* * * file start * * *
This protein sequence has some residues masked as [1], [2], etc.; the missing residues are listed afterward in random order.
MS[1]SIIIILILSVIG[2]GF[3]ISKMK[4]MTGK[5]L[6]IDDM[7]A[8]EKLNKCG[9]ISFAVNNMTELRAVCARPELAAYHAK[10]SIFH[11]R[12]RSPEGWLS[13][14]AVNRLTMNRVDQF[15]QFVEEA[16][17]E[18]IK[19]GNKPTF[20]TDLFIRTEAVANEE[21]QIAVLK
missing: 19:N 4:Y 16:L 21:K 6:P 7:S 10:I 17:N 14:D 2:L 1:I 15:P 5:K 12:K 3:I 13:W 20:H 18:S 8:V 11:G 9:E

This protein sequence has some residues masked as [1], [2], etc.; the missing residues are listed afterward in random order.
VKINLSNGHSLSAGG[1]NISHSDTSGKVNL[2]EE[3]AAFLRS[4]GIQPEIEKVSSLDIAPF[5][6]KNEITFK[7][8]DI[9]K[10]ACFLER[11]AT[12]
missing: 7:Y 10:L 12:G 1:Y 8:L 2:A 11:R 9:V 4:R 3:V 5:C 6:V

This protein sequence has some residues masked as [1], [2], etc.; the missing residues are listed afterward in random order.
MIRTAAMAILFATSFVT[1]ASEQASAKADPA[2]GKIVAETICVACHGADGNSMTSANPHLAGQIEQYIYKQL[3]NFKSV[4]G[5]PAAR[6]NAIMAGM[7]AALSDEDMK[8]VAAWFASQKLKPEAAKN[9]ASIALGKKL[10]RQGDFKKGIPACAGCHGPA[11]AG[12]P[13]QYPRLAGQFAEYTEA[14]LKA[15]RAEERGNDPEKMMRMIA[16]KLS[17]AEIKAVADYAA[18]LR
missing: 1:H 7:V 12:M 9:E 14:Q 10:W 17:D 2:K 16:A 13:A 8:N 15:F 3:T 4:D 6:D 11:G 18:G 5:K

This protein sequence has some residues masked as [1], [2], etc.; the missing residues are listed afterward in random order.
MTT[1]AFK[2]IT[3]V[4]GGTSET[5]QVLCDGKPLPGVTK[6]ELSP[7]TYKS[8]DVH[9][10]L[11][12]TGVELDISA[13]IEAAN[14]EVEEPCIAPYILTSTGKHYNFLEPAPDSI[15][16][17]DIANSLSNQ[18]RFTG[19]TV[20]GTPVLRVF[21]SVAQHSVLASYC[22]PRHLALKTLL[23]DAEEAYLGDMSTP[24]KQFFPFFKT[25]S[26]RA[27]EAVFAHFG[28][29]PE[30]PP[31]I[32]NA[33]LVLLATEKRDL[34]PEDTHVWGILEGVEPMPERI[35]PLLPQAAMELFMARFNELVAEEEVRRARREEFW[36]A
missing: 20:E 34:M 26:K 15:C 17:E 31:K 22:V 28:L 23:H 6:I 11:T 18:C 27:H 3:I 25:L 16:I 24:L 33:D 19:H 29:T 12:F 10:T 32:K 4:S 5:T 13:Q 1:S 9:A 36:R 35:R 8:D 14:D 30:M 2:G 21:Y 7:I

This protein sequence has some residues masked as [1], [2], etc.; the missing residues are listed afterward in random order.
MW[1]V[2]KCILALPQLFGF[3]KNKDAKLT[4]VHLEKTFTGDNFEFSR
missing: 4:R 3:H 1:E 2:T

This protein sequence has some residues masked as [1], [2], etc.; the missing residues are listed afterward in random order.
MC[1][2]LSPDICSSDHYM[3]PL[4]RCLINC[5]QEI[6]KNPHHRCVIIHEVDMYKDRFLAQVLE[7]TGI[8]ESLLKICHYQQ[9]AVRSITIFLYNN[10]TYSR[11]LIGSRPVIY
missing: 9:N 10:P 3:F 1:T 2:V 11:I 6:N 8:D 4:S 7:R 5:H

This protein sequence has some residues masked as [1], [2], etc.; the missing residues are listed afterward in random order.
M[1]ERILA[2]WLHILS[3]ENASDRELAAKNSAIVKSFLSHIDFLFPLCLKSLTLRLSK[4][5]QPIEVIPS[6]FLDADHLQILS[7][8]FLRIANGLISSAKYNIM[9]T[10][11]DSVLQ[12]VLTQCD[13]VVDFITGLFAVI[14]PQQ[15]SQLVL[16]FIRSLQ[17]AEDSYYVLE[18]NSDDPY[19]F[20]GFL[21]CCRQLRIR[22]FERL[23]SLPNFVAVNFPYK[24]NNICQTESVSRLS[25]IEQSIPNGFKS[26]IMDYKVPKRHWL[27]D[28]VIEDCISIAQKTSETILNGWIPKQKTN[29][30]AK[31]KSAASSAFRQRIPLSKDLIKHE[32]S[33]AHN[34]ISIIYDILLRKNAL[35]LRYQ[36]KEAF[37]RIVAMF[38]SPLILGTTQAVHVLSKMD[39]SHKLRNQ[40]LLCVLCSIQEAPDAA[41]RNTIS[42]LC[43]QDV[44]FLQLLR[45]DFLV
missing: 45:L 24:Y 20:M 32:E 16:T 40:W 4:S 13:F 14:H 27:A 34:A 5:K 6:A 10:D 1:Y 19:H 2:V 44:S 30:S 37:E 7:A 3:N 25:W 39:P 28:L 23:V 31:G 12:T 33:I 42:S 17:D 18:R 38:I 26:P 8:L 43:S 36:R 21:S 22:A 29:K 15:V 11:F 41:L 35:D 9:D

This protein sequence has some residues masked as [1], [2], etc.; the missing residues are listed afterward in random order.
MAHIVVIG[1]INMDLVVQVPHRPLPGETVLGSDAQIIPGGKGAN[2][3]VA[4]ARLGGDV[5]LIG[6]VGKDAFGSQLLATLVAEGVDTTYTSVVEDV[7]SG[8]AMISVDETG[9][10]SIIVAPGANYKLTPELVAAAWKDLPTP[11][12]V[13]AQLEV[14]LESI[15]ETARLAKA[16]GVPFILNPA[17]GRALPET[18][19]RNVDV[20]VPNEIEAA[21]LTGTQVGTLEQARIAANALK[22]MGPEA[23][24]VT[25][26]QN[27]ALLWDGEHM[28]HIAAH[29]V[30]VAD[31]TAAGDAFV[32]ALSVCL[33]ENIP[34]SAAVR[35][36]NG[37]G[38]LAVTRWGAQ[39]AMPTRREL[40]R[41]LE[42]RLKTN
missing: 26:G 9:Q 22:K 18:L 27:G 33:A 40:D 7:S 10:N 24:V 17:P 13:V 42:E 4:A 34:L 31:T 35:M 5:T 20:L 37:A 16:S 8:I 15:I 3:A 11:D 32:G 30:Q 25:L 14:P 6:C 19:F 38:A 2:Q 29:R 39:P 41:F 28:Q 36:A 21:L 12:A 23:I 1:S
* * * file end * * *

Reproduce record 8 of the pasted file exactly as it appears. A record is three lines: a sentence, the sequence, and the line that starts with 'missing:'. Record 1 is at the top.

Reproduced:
This protein sequence has some residues masked as [1], [2], etc.; the missing residues are listed afterward in random order.
MAHIVVIG[1]INMDLVVQVPHRPLPGETVLGSDAQIIPGGKGAN[2][3]VA[4]ARLGGDV[5]LIG[6]VGKDAFGSQLLATLVAEGVDTTYTSVVEDV[7]SG[8]AMISVDETG[9][10]SIIVAPGANYKLTPELVAAAWKDLPTP[11][12]V[13]AQLEV[14]LESI[15]ETARLAKA[16]GVPFILNPA[17]GRALPET[18][19]RNVDV[20]VPNEIEAA[21]LTGTQVGTLEQARIAANALK[22]MGPEA[23][24]VT[25][26]QN[27]ALLWDGEHM[28]HIAAH[29]V[30]VAD[31]TAAGDAFV[32]ALSVCL[33]ENIP[34]SAAVR[35][36]NG[37]G[38]LAVTRWGAQ[39]AMPTRREL[40]R[41]LE[42]RLKTN
missing: 26:G 9:Q 22:K 18:L 27:G 33:A 40:D 7:S 10:N 24:V 17:P 13:V 42:E 4:A 34:L 31:T 35:M 5:T 20:L 37:A 16:S 8:I 15:I 3:A 11:D 32:G 30:Q 25:L 14:P 6:C 19:F 38:A 2:Q 29:R 39:P 41:F 28:Q 36:A 21:L 12:A 23:I 1:S